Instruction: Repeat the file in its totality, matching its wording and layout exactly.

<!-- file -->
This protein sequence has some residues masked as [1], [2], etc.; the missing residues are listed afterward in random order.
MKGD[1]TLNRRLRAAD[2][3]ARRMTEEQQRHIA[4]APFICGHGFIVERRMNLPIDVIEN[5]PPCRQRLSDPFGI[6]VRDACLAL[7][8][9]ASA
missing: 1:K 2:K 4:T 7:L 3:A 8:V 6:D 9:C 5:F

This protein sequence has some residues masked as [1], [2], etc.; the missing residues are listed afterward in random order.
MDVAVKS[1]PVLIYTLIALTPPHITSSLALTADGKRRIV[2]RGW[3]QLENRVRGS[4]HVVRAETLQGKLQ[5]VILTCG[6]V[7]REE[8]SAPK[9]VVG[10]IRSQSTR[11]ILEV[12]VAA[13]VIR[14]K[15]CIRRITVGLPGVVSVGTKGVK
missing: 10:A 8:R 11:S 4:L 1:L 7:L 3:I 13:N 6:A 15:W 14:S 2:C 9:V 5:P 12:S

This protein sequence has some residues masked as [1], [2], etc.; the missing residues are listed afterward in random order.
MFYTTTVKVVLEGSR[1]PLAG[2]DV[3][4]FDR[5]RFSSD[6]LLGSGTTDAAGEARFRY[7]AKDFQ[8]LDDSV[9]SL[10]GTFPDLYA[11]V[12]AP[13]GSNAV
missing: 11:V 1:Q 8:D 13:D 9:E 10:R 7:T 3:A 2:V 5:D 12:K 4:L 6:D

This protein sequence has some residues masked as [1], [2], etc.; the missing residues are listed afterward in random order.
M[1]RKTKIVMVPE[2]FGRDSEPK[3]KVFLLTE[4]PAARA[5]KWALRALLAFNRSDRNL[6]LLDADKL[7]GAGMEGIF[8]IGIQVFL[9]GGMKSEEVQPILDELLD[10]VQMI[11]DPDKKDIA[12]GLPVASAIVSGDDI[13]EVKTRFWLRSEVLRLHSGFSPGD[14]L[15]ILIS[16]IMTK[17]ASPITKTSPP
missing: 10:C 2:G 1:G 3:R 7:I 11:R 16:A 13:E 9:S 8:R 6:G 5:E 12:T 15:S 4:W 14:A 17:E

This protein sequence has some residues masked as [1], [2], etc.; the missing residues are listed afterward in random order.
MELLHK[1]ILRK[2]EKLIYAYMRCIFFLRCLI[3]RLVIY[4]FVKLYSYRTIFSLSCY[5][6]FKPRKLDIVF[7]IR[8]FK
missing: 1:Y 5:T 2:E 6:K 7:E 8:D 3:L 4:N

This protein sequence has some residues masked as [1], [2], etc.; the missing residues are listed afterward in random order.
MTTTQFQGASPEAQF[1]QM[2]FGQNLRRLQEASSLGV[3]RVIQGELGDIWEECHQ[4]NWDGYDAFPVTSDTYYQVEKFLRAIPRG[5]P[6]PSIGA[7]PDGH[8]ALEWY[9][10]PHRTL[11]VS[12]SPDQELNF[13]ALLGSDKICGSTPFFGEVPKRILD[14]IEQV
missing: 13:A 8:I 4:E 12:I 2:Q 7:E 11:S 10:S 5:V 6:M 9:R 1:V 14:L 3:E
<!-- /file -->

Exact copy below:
This protein sequence has some residues masked as [1], [2], etc.; the missing residues are listed afterward in random order.
MKGD[1]TLNRRLRAAD[2][3]ARRMTEEQQRHIA[4]APFICGHGFIVERRMNLPIDVIEN[5]PPCRQRLSDPFGI[6]VRDACLAL[7][8][9]ASA
missing: 1:K 2:K 4:T 7:L 3:A 8:V 6:D 9:C 5:F

This protein sequence has some residues masked as [1], [2], etc.; the missing residues are listed afterward in random order.
MDVAVKS[1]PVLIYTLIALTPPHITSSLALTADGKRRIV[2]RGW[3]QLENRVRGS[4]HVVRAETLQGKLQ[5]VILTCG[6]V[7]REE[8]SAPK[9]VVG[10]IRSQSTR[11]ILEV[12]VAA[13]VIR[14]K[15]CIRRITVGLPGVVSVGTKGVK
missing: 10:A 8:R 11:S 4:L 1:L 7:L 3:I 13:N 6:A 15:W 14:S 2:C 9:V 5:P 12:S

This protein sequence has some residues masked as [1], [2], etc.; the missing residues are listed afterward in random order.
MFYTTTVKVVLEGSR[1]PLAG[2]DV[3][4]FDR[5]RFSSD[6]LLGSGTTDAAGEARFRY[7]AKDFQ[8]LDDSV[9]SL[10]GTFPDLYA[11]V[12]AP[13]GSNAV
missing: 11:V 1:Q 8:D 13:D 9:E 10:R 7:T 3:A 2:V 5:D 12:K 4:L 6:D

This protein sequence has some residues masked as [1], [2], etc.; the missing residues are listed afterward in random order.
M[1]RKTKIVMVPE[2]FGRDSEPK[3]KVFLLTE[4]PAARA[5]KWALRALLAFNRSDRNL[6]LLDADKL[7]GAGMEGIF[8]IGIQVFL[9]GGMKSEEVQPILDELLD[10]VQMI[11]DPDKKDIA[12]GLPVASAIVSGDDI[13]EVKTRFWLRSEVLRLHSGFSPGD[14]L[15]ILIS[16]IMTK[17]ASPITKTSPP
missing: 10:C 2:G 1:G 3:R 7:I 11:R 16:A 13:E 9:S 8:R 6:G 5:E 12:T 15:S 4:W 14:A 17:E

This protein sequence has some residues masked as [1], [2], etc.; the missing residues are listed afterward in random order.
MELLHK[1]ILRK[2]EKLIYAYMRCIFFLRCLI[3]RLVIY[4]FVKLYSYRTIFSLSCY[5][6]FKPRKLDIVF[7]IR[8]FK
missing: 1:Y 5:T 2:E 6:K 7:E 8:D 3:L 4:N

This protein sequence has some residues masked as [1], [2], etc.; the missing residues are listed afterward in random order.
MTTTQFQGASPEAQF[1]QM[2]FGQNLRRLQEASSLGV[3]RVIQGELGDIWEECHQ[4]NWDGYDAFPVTSDTYYQVEKFLRAIPRG[5]P[6]PSIGA[7]PDGH[8]ALEWY[9][10]PHRTL[11]VS[12]SPDQELNF[13]ALLGSDKICGSTPFFGEVPKRILD[14]IEQV
missing: 13:A 8:I 4:E 12:I 2:Q 7:E 11:S 10:S 5:V 6:M 9:R 1:V 14:L 3:E